RE: Cache Question


>     I have recently started to incorporate the caching mechanism 
> provided by W3lib and am facing problems. In my code, I created new 
> request for each in-line image but these don't seem to terminate 
> (even though I've verified the images are completely downloaded) when
> I enable caching.
>     After tracing through the w3lib code, I realise that the status 
> code returned by the MIME stream to the Tee stream could be the 
> reason. The Tee stream would only return a HT_OK if both of its 
> streams return HT_OK or a HT_ERROR if both of its stream return 
> HT_ERROR. HT_WOULDBLOCK is returned otherwise.
>     In my case, the MIME stream returns a HT_LOADED while the CACHE 
> stream returns a HT_OK. This cause the Tee stream to return a 
> HT_WOULDBLOCK. I'm not clear why the MIME should return a HT_LOADED 
> at times intead of a generic HT_OK. Any pointers on how I can remedy 
> the situation?

I had a similar problem just a couple of days ago. Indeed, it's the code in HTTee.c 
which is making all the trouble. The rule to compute the return value from two streams 
is (for me) very strange. The same rule is used in almost all HTTee_ functions, here I 
give HTTee_put_character as an example:

	PRIVATE int HTTee_put_character (HTStream * me, char c)
	    int ret1 = (*me->s1->isa->put_character)(me->s1, c);
	    int ret2 = (*me->s2->isa->put_character)(me->s2, c);
	    return (!(ret1+ret2) ? HT_OK :
            	(ret1==HT_ERROR || ret2==HT_ERROR) ? HT_ERROR :

If we use the cache, the HTTee stream is used to pass data to MIME and 
Cache streams. MIME stream returns HT_LOADED after all the data has been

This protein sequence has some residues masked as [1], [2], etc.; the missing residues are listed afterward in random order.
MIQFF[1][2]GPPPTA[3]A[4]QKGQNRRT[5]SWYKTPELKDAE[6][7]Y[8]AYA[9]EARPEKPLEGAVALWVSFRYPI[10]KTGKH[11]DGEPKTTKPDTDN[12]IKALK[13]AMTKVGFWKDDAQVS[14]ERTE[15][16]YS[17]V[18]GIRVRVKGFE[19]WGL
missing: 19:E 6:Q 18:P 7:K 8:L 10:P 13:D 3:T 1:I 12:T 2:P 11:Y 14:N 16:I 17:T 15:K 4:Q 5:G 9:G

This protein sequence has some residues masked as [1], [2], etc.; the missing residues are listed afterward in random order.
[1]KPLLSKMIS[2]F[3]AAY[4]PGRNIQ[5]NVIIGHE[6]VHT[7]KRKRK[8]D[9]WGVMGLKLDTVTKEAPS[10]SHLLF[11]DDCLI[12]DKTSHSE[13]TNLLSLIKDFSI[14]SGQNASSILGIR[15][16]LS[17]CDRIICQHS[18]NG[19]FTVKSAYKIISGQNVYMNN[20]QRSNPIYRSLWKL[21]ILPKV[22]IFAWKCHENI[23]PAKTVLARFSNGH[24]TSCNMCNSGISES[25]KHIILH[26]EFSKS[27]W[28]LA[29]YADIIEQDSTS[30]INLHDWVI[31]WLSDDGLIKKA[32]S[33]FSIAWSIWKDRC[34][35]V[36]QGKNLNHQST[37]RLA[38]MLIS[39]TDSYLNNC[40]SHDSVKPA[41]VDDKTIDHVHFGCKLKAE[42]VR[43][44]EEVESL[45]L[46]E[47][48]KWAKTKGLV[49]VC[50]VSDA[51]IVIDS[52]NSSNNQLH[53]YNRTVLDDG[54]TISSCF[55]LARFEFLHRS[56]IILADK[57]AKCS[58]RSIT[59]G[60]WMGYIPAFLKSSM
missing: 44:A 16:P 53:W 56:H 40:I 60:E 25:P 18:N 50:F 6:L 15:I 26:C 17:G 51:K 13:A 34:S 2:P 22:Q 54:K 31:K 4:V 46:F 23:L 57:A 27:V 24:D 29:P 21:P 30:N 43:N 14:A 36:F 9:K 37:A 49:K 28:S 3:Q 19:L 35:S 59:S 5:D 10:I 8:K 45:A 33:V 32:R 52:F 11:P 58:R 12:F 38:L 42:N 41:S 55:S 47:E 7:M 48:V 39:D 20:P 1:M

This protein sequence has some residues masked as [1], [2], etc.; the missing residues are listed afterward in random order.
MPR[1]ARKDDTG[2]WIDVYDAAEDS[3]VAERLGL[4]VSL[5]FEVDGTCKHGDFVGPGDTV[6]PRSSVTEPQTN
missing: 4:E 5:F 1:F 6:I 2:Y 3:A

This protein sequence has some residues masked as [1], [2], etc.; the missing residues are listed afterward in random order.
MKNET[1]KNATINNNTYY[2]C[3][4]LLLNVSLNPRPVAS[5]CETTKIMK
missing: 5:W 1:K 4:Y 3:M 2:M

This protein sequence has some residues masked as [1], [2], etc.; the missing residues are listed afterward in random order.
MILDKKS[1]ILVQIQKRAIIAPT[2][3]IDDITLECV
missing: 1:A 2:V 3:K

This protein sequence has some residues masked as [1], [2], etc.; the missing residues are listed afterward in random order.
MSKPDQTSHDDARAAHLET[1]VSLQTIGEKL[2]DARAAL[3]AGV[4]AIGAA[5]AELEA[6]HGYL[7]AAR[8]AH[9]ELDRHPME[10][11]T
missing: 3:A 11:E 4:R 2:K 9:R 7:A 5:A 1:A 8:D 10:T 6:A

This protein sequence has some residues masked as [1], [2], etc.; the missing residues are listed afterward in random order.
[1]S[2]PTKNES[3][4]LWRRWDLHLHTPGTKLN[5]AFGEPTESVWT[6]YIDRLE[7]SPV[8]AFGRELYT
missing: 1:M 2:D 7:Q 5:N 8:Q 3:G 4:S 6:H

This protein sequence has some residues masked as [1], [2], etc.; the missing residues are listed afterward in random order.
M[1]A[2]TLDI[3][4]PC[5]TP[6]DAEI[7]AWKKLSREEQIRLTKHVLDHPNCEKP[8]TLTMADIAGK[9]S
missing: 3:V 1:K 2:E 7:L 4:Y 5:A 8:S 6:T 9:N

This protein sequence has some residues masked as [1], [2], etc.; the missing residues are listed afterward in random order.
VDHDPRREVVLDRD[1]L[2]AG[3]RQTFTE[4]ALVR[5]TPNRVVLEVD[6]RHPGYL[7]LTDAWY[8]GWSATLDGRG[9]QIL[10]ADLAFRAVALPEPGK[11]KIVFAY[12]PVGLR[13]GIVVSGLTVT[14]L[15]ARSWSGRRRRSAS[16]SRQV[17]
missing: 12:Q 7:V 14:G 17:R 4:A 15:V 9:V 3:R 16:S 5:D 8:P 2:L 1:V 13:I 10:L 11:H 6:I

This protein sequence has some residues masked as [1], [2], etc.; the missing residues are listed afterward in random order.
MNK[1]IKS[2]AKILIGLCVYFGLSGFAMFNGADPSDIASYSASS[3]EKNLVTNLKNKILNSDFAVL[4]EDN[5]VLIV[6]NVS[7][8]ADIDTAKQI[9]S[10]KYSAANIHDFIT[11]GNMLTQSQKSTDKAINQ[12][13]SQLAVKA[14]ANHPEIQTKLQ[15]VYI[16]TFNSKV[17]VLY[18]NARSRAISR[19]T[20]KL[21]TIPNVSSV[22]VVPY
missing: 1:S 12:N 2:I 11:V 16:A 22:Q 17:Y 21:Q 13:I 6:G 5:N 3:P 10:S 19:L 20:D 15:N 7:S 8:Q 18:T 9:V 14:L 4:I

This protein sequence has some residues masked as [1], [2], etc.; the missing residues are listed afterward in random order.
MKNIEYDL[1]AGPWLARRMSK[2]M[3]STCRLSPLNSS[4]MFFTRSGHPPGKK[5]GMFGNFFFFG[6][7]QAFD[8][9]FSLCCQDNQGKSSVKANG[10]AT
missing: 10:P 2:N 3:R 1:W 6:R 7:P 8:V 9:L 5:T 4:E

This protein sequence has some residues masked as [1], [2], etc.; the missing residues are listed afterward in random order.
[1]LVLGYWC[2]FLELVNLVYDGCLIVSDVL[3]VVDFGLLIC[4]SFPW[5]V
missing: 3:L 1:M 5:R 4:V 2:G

loaded. In HTUtils.h HT_LOADED is defined as a success code. Cache stream
returns HT_OK, which obviously also signifies the success. According to the rule
given above, these two success codes merge into HT_WOULD_BLOCK, which is
defined as a failure code!

HT_WOULD_BLOCK is actually not a "real" failure, but also not a success. After 
receiving such a code functions which put the data into the stream stack enter the 
waiting state. They are waiting for some event to put them out of that state, however 
nothing comes, since all data has been already transmitted.

The problem doesn't occur if we don't use the cache, because in that case HTTee is
not used.

The quick (but dirty) remedy is to change the rule in HTTee_ functions. I've introduced a 
helper function:

	int merge_results (int ret1, int ret2)
	    if (ret1 == HT_OK)
	        return ret2;
	    else if (ret2 == HT_OK)
	        return ret1;
	    else if (ret1 == HT_ERROR || ret2 == HT_ERROR)
	        return HT_ERROR;
	        return ret1;

I call this helper function instead of awful code computing the return value in HTTee_ 

	PRIVATE int HTTee_put_character (HTStream * me, char c)
	    int ret1 = (*me->s1->isa->put_character)(me->s1, c);
	    int ret2 = (*me->s2->isa->put_character)(me->s2, c);
	    return merge_results(ret1,ret2);

The merge_results functions treats streams asymmetrically. It assumes that the
ret1 is more important than ret2 (see the last line: return ret1). This is indeed the case
of the MIME/Cache pair, where writing to cache is obviously less important than 
presenting the document to the user.

In this particular situation my rule works perfectly, however it's tricky and perhaps not 
suitable in some cases. I think the problem deserves a deeper study (and discussion). 
Frankly speaking, I can't imagine any reasonable general-purpose rule for merging 
results from two streams. Perhaps the whole mechanism of passing result codes 
should be changed? To what? Or simply rethinking and changing the set of result 
codes would solve the problem?

Does anybody have any idea?


Maciej Puzio